You may find your next collector’s piece at a yard sale, a flea market, or even tucked away in a box in your parents’ attic. You might also choose to buy it brand new from the manufacturer.
Either way, every timepiece needs care and maintenance to function at its best. That can include regular cleaning and polishing, a battery change, or even full-on restoration. And while it’s essential to have an excellent watch repair shop on speed dial, our trained technicians here at Times Ticking suggest some of these things you can do on your own, provided you have the right tools.
One important note: Watch tools can get pricey, but it’s worth every extra penny to buy high-quality ones. You don’t have to get the top-of-the-line products, but it’s a good idea to stay with solid specialty tool manufacturers like Witschi, Bergeon, Horotec, and Elma.
Your watch may have anywhere from a few to more than a hundred tiny moving parts. To do precision work on each piece, watchmakers use a loupe. Unlike a magnifying glass, a loupe has no handle. Usually, technicians will attach the loupe to an elastic headband to allow hands-free work, but companies also make several handheld versions if you like to carry one with you.
As a collector, you’ll want to have at least one or two loupes in your possession to do repairs and to check for damages before you buy. While your eyes may miss a tiny scratch in the case, your loupe won’t. Loupes come in various magnification sizes, but 10x is standard for watch repair. With higher magnification, you’ll see increased distortion around the edges of the focal point, which can get annoying.
Unless you’re checking for tiny gemstone imperfections, a 10x triplet loupe will do fine. The triplet refers to the number of lenses in the loupe. Professionals prefer the three-lens combination because it offers a sharper focus for the entire field of vision and more defined colors.
Case Back Opener
Watches generally have three case backs: Screw-on, snap-on, and attached with tiny screws. Each design requires a different tool.
Your screw-on case back will have small notches around the edges specifically designed for a pocket wrench tool square. After fitting the wrench’s adjustable prongs snugly into the notches, turn the device counterclockwise and unscrew the back. A rubber friction ball also works well on a screw-on case back. Holding the watch face down in your hand, press the ball against the back and turn. The friction of the ball will give you the necessary leverage to turn the backing.
Snap-on cases usually have a slight indent or notch somewhere on the case under the backing. Press the blade into the indentation using a watch back knife and twist slightly until the back pops up. Once the backing’s loose, you can remove it with your fingers.
Finally, case backs attached with tiny screws need only a small screwdriver to detach them. Go figure. But this leads us to our next set of implements that you can’t live without – screwdrivers.
Screw Driver Set
If you have ever changed the batteries in a small electronic device, you probably already own these. They look like metal mechanical pencils with permanent or removable screw tips. Granted, if you bought your screwdrivers on the cheap, you might want to consider upgrading for work on your watch. Low-quality screw tips tend to wear out quickly and often break with too much pressure. The end could scratch your case back or damage your movement if that happens.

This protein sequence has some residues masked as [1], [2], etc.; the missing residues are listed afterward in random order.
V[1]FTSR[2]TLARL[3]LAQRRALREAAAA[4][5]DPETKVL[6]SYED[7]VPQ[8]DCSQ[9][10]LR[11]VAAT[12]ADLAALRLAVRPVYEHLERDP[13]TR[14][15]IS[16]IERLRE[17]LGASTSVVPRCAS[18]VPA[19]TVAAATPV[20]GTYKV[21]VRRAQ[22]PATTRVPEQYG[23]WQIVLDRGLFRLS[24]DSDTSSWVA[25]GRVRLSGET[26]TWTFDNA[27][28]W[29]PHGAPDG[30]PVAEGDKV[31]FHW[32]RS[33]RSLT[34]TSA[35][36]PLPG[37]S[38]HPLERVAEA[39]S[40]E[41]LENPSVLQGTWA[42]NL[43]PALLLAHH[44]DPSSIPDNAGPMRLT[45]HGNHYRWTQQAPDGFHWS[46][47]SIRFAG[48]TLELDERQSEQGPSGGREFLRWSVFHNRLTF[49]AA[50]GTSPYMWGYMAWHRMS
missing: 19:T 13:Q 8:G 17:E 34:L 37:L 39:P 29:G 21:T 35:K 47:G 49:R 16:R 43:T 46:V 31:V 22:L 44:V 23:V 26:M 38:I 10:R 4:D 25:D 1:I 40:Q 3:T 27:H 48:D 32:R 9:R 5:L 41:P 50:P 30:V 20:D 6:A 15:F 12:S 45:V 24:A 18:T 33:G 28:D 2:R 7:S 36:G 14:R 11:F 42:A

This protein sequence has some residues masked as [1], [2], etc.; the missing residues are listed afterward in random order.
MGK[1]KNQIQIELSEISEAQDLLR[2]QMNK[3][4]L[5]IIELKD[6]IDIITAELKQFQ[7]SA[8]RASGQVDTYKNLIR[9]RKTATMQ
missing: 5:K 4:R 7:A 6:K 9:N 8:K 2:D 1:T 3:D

Your best option is to get a complete set because watch screws come in different sizes and styles, depending on whether they’re holding the movement together, attaching your watch back to the case, or holding your bracelet links in place. You don’t want to sit down to work only to discover you’re missing the correct screwdriver. Trust me, it’s frustrating.
Spring Bar Device
As with the case back tools, you have a few designs to choose from for removing and reattaching your spring bars. A typical spring bar tool will look a lot like a small screwdriver, with a pointed end for compressing spring bars with drilled-through lug holes and a fork end for removing spring bars when the lug holes are on the inside.
Another type of spring bar tool looks like a pair of tweezers with two fork tips. This device grabs the spring bar by both ends and pinches it together to lift the bracelet away from the case. Spring bar pliers work similarly but have additional features like reversible tips for different size fork ends and the ability to bi-angle the ends up to 45 degrees for a better grip.
One important thing to remember is that standard spring bar tools don’t always work with every watch. For example, Rolex and Omega watches use spring bars with different specifications, so some manufacturers make tools uniquely designed for those brands.
Items for Cleaning and Care
Watches are pieces of fine jewelry that quickly accumulate dirt, grime, grease, and oils, so it’s important to always have appropriate cleaning materials on hand. Appropriate is the key word here. You wouldn’t clean a 1969 Chevy Camaro with an old rag and dishwasher soap, so why would you reach for ordinary cleaning solutions for your prized timepiece?
Be sure to find great cleaning formulas that don’t include ammonia or other harsh chemicals that can damage your watch metal or crystal. In addition, using a microfiber cloth and a fine-bristled brush will give your timepiece a thorough clean while protecting it from micro-abrasions. Try to wear finger cots or soft cotton gloves when handling the watch and bracelet to avoid leaving oils from your hands.
Even with the right tools, things can still go wrong. If that happens, or if you would just rather have a professional handle your $5,000 Grand Seiko watch repair from the start, give us a call at (801) 991-1097.